Slaves of James Graham, Sr.

In addi­tion to the land and other prop­erty donated by James Gra­ham, Sr., to his chil­dren, he also gave to each one or more negro slaves.

To his descen­dants (for whom this book is espe­cially writ­ten) it may not be unin­ter­est­ing to know the names of the slaves and to whom they were given, espe­cially to the younger gen­er­a­tion, to whom may have been handed down the names of slaves owned by their imme­di­ate ances­tors, with­out the accom­pa­ny­ing infor­ma­tion of from whence they came. To such it is hoped that a very brief sketch of his slaves and to whom, they descended will be fully par­don­able and even appreciated.

To his son, William, he gave a negro man named Bob, who died while in his (William’s) possession.

To his son, David, was given a negro man named Neese, and also a negro woman, whose [115] name was Phillis. David also owned sev­eral other slaves.

A negro man named Plim was given to his son, James, Jr., at whose death he fell to his widow, who kept him till she moved west in 1827, when he was sold to James Jar­rett of Muddy Creek. Jar­rett was a brother of the widow.

To his son, Samuel, was given a negro man named Cae­sar, who remained in the fam­ily until about the year 1836, when he was sold, the widow of Samuel hav­ing about that time moved to Ten­nessee. Cae­sar spent the remain­der of his days at Union, Mon­roe county.

To the youngest son, Lanty, descended a negro named Ben, who, at the mov­ing away to the west of Lanty’s widow in 1841, passed into the hands of Joel Stodghill, as did also the negress, Phillas, who belonged to David. Ben and Phillis were man and wife, after the man­ner of such rela­tions as existed among slaves.

To Eliz­a­beth Stodghill, his old­est daugh­ter, he gave a negro ser­vant whose name can­not now be recalled.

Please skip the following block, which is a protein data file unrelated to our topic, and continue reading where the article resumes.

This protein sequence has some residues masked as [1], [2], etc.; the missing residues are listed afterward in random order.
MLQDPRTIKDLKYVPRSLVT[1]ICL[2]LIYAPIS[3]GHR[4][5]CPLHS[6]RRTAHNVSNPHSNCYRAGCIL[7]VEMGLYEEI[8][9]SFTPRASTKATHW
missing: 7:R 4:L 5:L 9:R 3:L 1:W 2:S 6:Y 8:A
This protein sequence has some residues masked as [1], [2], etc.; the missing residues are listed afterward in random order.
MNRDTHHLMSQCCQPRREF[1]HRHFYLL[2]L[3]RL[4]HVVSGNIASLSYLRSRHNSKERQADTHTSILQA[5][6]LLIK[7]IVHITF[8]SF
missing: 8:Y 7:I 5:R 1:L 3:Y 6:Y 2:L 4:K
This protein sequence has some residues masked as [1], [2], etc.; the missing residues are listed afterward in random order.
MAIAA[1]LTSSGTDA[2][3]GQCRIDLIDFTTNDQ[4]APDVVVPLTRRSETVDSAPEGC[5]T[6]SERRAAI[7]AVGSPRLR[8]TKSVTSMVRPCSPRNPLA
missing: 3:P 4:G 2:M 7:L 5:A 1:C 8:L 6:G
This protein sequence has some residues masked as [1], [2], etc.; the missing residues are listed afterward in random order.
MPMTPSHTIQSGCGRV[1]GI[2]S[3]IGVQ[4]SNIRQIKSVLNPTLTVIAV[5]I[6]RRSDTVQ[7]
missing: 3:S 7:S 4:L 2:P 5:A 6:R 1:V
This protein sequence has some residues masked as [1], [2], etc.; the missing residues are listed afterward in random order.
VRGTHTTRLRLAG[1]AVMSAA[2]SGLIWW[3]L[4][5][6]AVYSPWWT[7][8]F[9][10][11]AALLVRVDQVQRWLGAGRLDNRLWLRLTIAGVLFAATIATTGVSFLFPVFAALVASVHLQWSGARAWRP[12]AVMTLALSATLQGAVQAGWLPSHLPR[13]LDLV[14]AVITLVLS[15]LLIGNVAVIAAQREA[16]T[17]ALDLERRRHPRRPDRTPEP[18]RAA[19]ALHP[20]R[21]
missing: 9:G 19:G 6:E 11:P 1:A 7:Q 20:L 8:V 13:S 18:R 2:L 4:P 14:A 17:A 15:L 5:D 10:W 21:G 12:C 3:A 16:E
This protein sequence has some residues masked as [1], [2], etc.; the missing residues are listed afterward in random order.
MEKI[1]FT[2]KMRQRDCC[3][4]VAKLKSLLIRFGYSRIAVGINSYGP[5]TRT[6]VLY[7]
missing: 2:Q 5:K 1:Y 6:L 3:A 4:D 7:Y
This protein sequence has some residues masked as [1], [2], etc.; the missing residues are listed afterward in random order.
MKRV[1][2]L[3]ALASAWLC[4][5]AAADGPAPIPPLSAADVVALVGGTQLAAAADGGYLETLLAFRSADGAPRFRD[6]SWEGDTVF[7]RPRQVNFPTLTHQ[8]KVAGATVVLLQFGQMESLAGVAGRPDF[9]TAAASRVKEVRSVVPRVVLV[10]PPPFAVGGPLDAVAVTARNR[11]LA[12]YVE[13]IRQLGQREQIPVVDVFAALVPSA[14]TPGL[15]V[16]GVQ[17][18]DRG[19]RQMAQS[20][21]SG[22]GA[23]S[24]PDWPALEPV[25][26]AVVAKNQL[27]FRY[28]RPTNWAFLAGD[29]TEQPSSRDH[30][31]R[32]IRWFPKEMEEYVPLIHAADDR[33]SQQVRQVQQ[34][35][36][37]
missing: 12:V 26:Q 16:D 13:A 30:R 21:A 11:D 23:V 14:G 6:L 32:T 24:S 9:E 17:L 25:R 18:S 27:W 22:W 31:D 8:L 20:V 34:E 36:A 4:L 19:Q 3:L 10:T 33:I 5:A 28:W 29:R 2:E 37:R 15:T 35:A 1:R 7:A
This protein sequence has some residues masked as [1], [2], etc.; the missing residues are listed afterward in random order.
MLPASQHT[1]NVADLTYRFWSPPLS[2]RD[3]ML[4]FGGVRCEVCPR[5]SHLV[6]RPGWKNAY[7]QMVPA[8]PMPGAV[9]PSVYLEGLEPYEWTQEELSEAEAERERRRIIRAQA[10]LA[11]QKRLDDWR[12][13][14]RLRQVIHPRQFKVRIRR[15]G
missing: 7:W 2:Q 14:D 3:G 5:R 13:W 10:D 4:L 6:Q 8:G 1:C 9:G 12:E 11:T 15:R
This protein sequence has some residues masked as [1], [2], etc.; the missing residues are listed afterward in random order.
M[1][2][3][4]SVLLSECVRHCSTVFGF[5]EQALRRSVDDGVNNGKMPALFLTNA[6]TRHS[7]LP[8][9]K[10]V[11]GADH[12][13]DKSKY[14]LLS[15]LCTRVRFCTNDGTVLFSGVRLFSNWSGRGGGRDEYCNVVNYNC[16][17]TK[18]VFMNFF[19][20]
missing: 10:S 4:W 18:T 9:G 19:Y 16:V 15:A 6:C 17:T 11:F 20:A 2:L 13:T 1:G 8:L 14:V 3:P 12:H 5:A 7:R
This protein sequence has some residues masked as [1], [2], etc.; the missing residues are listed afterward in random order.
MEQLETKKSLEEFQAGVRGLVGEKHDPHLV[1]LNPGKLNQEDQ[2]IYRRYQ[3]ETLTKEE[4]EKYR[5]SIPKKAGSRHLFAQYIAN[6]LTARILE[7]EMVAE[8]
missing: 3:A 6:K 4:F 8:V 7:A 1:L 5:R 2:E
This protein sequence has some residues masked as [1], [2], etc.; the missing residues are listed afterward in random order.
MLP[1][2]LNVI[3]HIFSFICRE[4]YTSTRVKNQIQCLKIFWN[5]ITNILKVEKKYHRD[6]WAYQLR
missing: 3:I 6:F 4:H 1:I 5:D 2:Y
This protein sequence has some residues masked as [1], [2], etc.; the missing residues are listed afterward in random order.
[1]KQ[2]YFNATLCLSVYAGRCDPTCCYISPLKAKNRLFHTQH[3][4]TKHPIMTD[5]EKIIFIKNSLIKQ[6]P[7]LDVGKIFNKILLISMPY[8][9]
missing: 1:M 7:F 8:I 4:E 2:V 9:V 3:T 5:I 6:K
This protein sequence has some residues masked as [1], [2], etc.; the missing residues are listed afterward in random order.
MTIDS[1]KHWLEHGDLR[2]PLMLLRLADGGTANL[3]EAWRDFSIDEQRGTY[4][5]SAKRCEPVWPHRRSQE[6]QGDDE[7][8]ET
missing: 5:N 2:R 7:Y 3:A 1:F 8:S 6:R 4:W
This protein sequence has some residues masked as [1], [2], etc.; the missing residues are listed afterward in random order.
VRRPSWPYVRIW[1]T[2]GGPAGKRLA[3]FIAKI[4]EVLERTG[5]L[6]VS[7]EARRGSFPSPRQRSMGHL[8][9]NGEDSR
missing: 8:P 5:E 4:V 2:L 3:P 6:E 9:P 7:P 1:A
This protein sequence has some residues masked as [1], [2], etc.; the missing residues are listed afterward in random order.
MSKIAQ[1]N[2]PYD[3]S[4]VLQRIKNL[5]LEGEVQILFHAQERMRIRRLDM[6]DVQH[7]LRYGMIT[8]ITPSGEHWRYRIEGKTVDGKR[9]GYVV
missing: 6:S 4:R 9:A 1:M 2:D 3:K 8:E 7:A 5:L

[116] To his sec­ond daugh­ter, Jane Jar­rett, he gave a negro names Rose. Rose lived a a very old age and died in the Jar­rett fam­ily about 1850 to 1860.

To his third daugh­ter, Rebecca, descended a negress named Dianna, which name was always abbre­vi­ated to “Dine”.  “Dine” lived to see slav­ery abol­ished and died only a few years ago.

His fourth daugh­ter, Flo­rence Tay­lor, fell heir to a negro woman named Clara, who, when Flo­rence moved to Indi­ana, was sold to Peter Miller of Mon­roe county.

After thus pro­vid­ing for his chil­dren by giv­ing each a slave as named, there were other slaves dis­posed of at his death.

There are a few names in these pages that are spelled dif­fer­ent, but are intended for the same names, viz: Ann, Anne and Anna, and Eliz­a­beth, Bet­tie and Betsy. if you will notice in John Gra­ham, Sr.’s will, in these pages, his wife was named Eliz­a­beth, his daughter’s name was Betty. In said will he bequeathed some lega­cies to his [117] daugh­ter, Flo­rence, and in the same will he gave some prop­erty to his daugh­ter, Flora. Of course, Flo­rence and Flora was the same per­son. To illus­trate, in my early man­hood days, a Mr. S. courted a Miss Patsy S., and when her father gave a cer­tifi­cate to the Clerk to issue license for his daugh­ter Martha to marry James S., James S. said that was not the girl he courted, it was Miss Patsy he wanted.

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